American History mural
In tribute to the Black Lives Movement, The Museum of Graffiti has created a large-scale mural on the walls of two buildings at NW 25th Street and 3rd Avenue, titled AMERICAN HISTORY. Focusing on the Black experience in US history starting in the early 1800s through current day, the mural tackles the subjects of police brutality, racial injustice, and resistance.
Curated by Museum of Graffiti, the mural integrates a dozen QR codes that enrich and educate the viewers experience with an audio and video recordings of moments such as Dr. Martin Luther King’s “I Have A Dream” speech, music from Public Enemy and Nina Simone and more. Some of the key moments depicted on the wall will include: Nat Turner, a black American slave who led the only effective, sustained slave rebellion; John Brown’s raid on Harpers Ferry; Fredrick Douglas; Marcus Garvey, founder of the Universal Negro Improvement Association and African Communities League; The massacre of African Americans in Tulsa, Oklahoma aka Black Wall street in 1921, Harriet and Harry T. Moore – organizers for the NAACP in Florida murdered in 1951 by the KKK; Rosa Parks; Emmett Till; Malcolm X; Martin Luther King; The Black Panther Party; Angela Davis; Mohammed Ali; Eleanor Bumpers; Arthur McDuffy and the Miami Riots of 1980; Trayvon Martin; Mike Brown; Colin Kaepernick; BLM; Public Enemy; Breonna Taylor and George Floyd and many more.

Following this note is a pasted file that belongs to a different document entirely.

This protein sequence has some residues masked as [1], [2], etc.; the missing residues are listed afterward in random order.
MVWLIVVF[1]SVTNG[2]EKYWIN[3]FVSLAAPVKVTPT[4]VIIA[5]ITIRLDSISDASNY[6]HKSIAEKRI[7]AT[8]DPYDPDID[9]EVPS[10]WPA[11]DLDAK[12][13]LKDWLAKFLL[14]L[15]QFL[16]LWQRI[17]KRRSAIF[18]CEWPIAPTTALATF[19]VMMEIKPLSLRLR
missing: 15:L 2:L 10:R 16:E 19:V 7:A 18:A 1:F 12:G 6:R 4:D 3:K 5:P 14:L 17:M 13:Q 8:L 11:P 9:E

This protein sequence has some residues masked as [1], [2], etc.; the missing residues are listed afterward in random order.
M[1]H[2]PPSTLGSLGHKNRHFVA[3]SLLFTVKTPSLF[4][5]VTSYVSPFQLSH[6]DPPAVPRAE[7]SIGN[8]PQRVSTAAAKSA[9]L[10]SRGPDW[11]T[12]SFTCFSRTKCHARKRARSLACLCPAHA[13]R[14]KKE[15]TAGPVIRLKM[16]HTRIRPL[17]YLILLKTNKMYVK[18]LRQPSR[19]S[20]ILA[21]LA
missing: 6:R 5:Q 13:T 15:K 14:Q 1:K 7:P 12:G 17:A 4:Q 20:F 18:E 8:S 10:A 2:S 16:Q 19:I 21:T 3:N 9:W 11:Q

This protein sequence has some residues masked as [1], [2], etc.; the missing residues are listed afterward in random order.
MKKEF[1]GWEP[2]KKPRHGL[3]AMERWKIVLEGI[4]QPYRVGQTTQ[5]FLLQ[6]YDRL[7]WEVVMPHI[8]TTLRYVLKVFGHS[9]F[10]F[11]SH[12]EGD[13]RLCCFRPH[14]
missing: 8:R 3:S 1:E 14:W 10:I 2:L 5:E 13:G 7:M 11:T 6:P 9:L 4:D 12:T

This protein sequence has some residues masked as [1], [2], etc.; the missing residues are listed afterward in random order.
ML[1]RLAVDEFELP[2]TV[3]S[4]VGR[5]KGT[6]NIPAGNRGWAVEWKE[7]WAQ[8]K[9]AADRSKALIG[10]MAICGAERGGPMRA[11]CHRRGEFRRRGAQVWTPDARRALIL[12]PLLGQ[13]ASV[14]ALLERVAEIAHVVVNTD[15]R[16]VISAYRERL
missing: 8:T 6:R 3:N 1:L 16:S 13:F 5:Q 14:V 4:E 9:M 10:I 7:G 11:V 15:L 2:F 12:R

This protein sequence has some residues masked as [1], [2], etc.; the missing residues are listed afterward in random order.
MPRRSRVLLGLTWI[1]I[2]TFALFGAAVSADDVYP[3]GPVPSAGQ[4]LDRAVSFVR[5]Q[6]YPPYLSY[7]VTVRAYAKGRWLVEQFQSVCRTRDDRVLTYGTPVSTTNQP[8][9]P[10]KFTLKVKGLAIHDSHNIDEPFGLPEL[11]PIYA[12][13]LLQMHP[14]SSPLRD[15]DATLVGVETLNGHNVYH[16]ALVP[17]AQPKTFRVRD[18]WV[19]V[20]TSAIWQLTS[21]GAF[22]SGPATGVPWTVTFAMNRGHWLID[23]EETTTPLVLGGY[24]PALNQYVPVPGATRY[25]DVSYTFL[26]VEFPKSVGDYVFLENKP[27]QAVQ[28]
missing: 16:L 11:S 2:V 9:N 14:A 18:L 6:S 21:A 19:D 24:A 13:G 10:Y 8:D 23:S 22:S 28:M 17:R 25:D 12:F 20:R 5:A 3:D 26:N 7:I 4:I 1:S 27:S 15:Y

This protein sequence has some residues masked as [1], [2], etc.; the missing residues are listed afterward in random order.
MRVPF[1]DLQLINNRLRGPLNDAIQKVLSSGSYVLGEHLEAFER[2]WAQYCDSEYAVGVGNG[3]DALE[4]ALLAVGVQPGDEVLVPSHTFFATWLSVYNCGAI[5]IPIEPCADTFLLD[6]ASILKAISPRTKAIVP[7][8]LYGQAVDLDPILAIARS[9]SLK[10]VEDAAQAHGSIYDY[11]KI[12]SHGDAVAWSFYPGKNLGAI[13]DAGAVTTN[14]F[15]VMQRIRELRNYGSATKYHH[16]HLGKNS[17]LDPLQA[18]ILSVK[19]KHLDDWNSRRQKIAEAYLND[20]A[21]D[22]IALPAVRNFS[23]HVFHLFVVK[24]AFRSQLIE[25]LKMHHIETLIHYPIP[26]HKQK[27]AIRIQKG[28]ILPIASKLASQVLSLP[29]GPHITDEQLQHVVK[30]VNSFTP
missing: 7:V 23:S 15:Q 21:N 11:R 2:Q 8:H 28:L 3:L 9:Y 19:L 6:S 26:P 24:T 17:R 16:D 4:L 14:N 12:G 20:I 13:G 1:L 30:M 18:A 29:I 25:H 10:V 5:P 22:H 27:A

Professor Paul Ortiz (Ph.D. Duke University, 2000) advised on the historic portion of the AMERICAN HISTORY mural by the Museum of Graffiti. He is the author of An African American and Latinx History of the United States, which received the 2018 PEN Oakland-Josephine Miles Award for Literary Excellence. His book Emancipation Betrayed: The Hidden History of Black Organizing and White Violence in Florida from Reconstruction to the Bloody Election of 1920 was awarded the Harry T. and Harriette V. Moore Book Prize from the Florida Historical Society and the Florida Institute of Technology. He also co-edited and conducted oral history interviews for the book, Remembering Jim Crow: African Americans Tell About Life in the Jim Crow South.
The Museum of Graffiti was contacted by MLK Mural Project (MLK = Moving Lives of Kids) who received a grant from Pinnacle Housing to create a mural in line with the current state of affairs. The mural was created by eight South Florida based graffiti artists including: 1DER, E-Tone, Cyst, Cale, Kyle Holbrook, Tierra Armstrong, Black Brain, and PHD. “I think it’s important for artists to use their platform to speak to social issues and help bring awareness, education, and inspiration for change and pushing things in a positive direction,” says Kyle Holbrook, artist and founder of MLK Mural Project (Moving Lives of Kids).